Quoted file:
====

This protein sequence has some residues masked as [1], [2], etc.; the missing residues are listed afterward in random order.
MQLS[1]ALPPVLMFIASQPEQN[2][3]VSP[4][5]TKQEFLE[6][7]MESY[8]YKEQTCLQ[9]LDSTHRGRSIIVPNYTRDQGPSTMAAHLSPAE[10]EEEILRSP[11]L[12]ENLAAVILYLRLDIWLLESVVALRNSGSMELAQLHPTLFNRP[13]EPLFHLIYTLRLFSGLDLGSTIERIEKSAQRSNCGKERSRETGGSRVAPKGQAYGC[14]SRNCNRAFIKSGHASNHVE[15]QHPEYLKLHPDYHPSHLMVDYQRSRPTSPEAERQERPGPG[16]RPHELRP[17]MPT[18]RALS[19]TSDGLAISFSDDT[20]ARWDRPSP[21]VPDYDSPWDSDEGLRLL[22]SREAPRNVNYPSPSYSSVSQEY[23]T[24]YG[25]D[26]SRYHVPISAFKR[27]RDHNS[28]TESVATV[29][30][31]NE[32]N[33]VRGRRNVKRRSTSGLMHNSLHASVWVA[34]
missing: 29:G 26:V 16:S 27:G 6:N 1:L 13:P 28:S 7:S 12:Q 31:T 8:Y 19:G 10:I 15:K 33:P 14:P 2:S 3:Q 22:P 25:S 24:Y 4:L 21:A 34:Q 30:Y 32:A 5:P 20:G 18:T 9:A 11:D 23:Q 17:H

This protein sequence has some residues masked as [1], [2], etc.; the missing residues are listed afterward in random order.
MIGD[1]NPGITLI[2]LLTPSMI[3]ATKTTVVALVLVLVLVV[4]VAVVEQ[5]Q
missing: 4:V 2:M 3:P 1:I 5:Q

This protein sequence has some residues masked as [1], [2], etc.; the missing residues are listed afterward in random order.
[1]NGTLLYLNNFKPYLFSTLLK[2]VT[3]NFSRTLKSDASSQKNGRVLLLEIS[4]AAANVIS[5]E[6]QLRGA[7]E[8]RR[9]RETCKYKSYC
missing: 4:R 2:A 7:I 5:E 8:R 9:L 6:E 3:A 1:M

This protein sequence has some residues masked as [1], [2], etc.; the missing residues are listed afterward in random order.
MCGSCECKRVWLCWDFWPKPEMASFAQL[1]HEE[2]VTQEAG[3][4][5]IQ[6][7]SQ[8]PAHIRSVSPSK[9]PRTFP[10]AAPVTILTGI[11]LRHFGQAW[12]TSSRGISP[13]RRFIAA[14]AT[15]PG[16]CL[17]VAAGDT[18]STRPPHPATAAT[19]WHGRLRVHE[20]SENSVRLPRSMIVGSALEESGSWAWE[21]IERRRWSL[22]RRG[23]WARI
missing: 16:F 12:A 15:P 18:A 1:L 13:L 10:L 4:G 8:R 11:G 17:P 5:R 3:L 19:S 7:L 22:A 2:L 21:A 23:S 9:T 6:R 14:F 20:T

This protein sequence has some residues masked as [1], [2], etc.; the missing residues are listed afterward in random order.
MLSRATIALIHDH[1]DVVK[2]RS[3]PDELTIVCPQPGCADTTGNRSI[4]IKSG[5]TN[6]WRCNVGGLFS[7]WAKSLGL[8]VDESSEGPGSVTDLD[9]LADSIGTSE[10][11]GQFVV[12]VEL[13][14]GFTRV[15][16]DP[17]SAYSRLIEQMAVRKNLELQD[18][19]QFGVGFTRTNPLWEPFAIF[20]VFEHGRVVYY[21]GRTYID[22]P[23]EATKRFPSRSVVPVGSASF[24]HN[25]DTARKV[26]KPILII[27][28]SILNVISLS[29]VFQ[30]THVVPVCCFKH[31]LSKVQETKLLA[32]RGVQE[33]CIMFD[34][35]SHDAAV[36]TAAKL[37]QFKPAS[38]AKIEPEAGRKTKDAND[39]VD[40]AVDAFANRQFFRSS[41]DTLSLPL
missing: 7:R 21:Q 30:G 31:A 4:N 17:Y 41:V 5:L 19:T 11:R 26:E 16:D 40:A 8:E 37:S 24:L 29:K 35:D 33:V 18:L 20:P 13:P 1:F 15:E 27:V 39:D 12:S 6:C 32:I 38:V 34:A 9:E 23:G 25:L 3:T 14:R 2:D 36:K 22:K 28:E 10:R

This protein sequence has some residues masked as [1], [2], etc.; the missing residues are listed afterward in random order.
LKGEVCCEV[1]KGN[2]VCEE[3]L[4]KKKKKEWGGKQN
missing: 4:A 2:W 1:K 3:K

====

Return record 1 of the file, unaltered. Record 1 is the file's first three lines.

This protein sequence has some residues masked as [1], [2], etc.; the missing residues are listed afterward in random order.
MQLS[1]ALPPVLMFIASQPEQN[2][3]VSP[4][5]TKQEFLE[6][7]MESY[8]YKEQTCLQ[9]LDSTHRGRSIIVPNYTRDQGPSTMAAHLSPAE[10]EEEILRSP[11]L[12]ENLAAVILYLRLDIWLLESVVALRNSGSMELAQLHPTLFNRP[13]EPLFHLIYTLRLFSGLDLGSTIERIEKSAQRSNCGKERSRETGGSRVAPKGQAYGC[14]SRNCNRAFIKSGHASNHVE[15]QHPEYLKLHPDYHPSHLMVDYQRSRPTSPEAERQERPGPG[16]RPHELRP[17]MPT[18]RALS[19]TSDGLAISFSDDT[20]ARWDRPSP[21]VPDYDSPWDSDEGLRLL[22]SREAPRNVNYPSPSYSSVSQEY[23]T[24]YG[25]D[26]SRYHVPISAFKR[27]RDHNS[28]TESVATV[29][30][31]NE[32]N[33]VRGRRNVKRRSTSGLMHNSLHASVWVA[34]
missing: 29:G 26:V 16:S 27:G 6:N 1:L 13:P 28:S 7:S 12:Q 31:T 8:Y 19:G 10:I 15:K 33:P 14:P 2:S 3:Q 22:P 25:S 24:Y 4:L 21:A 34:Q 30:Y 32:A 5:P 20:G 18:T 9:A 11:D 23:Q 17:H